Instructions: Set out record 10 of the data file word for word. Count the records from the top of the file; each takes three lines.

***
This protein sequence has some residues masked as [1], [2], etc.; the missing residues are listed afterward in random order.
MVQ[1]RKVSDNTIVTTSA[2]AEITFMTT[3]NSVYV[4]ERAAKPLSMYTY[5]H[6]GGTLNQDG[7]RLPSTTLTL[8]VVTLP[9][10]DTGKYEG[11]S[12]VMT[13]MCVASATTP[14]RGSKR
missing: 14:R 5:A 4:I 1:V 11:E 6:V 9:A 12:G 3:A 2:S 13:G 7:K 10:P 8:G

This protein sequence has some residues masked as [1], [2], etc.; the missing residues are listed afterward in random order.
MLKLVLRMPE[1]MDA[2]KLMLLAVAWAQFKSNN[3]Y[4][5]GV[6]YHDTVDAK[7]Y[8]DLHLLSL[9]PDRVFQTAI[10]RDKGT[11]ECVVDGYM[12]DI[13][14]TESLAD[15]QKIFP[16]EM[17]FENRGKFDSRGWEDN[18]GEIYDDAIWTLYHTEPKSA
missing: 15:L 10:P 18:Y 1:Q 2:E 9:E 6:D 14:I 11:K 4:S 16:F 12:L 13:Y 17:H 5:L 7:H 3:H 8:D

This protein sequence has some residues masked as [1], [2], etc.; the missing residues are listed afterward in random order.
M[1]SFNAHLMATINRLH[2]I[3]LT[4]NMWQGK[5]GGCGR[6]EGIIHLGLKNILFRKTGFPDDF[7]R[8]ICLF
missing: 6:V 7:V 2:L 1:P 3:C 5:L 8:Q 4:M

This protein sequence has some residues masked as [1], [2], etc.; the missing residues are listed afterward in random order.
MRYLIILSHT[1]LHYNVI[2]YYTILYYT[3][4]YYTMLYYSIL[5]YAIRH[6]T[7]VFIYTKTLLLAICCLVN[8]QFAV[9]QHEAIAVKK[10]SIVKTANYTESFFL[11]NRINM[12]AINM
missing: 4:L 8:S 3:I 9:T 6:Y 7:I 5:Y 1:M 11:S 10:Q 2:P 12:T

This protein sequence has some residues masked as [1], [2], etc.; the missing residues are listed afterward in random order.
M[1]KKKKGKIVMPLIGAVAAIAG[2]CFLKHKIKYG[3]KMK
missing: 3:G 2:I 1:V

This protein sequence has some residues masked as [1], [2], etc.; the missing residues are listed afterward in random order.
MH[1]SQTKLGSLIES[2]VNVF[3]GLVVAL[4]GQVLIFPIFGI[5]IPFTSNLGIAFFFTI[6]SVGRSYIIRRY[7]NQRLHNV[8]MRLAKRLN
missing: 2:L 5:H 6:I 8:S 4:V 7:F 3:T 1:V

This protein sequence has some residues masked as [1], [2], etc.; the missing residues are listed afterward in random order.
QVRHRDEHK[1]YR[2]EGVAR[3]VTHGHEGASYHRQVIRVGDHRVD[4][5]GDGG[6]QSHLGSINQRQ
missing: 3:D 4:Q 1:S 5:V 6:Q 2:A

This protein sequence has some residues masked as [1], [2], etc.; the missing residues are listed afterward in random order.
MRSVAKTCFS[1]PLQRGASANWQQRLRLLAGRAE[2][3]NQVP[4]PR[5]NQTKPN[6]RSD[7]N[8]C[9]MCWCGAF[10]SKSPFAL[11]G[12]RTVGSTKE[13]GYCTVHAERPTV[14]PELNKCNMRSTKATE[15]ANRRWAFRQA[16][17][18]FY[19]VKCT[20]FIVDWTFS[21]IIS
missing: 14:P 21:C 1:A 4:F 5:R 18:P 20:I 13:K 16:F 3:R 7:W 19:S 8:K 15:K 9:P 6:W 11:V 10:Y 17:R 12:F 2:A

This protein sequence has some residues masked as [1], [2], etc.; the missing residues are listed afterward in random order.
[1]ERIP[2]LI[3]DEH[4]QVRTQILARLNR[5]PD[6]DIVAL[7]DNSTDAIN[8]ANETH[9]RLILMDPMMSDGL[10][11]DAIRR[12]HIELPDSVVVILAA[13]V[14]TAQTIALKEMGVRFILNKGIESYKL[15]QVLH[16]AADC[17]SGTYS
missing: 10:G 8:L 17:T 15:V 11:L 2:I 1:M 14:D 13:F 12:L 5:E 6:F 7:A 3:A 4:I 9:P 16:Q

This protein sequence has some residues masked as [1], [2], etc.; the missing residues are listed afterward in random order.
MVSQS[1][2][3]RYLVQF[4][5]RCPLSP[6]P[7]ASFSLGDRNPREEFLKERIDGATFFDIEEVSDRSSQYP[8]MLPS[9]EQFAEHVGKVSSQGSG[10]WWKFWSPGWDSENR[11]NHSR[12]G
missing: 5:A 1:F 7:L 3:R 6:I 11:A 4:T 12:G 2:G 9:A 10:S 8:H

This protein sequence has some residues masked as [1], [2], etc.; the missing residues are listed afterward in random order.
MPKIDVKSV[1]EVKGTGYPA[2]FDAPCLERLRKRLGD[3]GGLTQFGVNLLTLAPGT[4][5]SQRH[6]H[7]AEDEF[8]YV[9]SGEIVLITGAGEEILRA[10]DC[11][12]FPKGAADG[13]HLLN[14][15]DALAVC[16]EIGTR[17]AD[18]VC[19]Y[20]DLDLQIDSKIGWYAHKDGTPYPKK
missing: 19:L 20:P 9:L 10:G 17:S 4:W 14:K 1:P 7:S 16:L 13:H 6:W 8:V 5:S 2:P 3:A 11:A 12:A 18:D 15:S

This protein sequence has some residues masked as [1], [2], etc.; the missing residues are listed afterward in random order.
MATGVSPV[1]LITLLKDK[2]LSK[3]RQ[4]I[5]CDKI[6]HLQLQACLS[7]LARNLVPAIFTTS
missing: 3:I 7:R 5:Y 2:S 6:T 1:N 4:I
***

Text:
This protein sequence has some residues masked as [1], [2], etc.; the missing residues are listed afterward in random order.
MVSQS[1][2][3]RYLVQF[4][5]RCPLSP[6]P[7]ASFSLGDRNPREEFLKERIDGATFFDIEEVSDRSSQYP[8]MLPS[9]EQFAEHVGKVSSQGSG[10]WWKFWSPGWDSENR[11]NHSR[12]G
missing: 5:A 1:F 7:L 3:R 6:I 11:A 4:T 12:G 2:G 9:A 10:S 8:H